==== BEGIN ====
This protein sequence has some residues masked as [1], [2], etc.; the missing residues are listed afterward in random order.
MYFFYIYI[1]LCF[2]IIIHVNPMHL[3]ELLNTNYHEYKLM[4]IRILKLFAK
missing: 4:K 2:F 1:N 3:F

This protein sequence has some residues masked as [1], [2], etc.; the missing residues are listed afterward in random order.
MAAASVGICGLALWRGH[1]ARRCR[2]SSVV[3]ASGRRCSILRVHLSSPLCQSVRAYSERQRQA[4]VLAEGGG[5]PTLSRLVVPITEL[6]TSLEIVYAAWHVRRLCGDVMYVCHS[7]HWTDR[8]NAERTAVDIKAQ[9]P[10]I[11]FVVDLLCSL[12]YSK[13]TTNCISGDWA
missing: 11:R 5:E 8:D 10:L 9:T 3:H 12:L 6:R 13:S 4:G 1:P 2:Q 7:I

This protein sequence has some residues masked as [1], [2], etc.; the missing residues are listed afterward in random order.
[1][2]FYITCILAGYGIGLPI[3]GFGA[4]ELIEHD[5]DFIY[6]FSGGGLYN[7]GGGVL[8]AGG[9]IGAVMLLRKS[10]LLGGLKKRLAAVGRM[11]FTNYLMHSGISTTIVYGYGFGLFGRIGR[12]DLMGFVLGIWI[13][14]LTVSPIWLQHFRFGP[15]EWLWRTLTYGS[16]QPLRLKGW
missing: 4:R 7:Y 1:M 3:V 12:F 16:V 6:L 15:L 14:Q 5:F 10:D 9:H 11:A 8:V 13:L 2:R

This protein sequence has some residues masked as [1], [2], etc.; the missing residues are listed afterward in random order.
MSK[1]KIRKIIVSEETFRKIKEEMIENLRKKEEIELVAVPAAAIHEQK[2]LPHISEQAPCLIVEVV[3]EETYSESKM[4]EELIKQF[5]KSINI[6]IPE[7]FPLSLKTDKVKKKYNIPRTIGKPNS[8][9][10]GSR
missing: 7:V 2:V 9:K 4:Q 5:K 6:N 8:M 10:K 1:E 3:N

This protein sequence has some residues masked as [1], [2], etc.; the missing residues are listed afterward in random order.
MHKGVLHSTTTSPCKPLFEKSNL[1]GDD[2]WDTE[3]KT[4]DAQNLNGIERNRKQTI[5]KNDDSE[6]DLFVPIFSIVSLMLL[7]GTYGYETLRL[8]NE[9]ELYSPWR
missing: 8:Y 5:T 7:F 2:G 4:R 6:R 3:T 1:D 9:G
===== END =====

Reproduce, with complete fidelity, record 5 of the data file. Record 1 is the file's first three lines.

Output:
This protein sequence has some residues masked as [1], [2], etc.; the missing residues are listed afterward in random order.
MHKGVLHSTTTSPCKPLFEKSNL[1]GDD[2]WDTE[3]KT[4]DAQNLNGIERNRKQTI[5]KNDDSE[6]DLFVPIFSIVSLMLL[7]GTYGYETLRL[8]NE[9]ELYSPWR
missing: 8:Y 5:T 7:F 2:G 4:R 6:R 3:T 1:D 9:G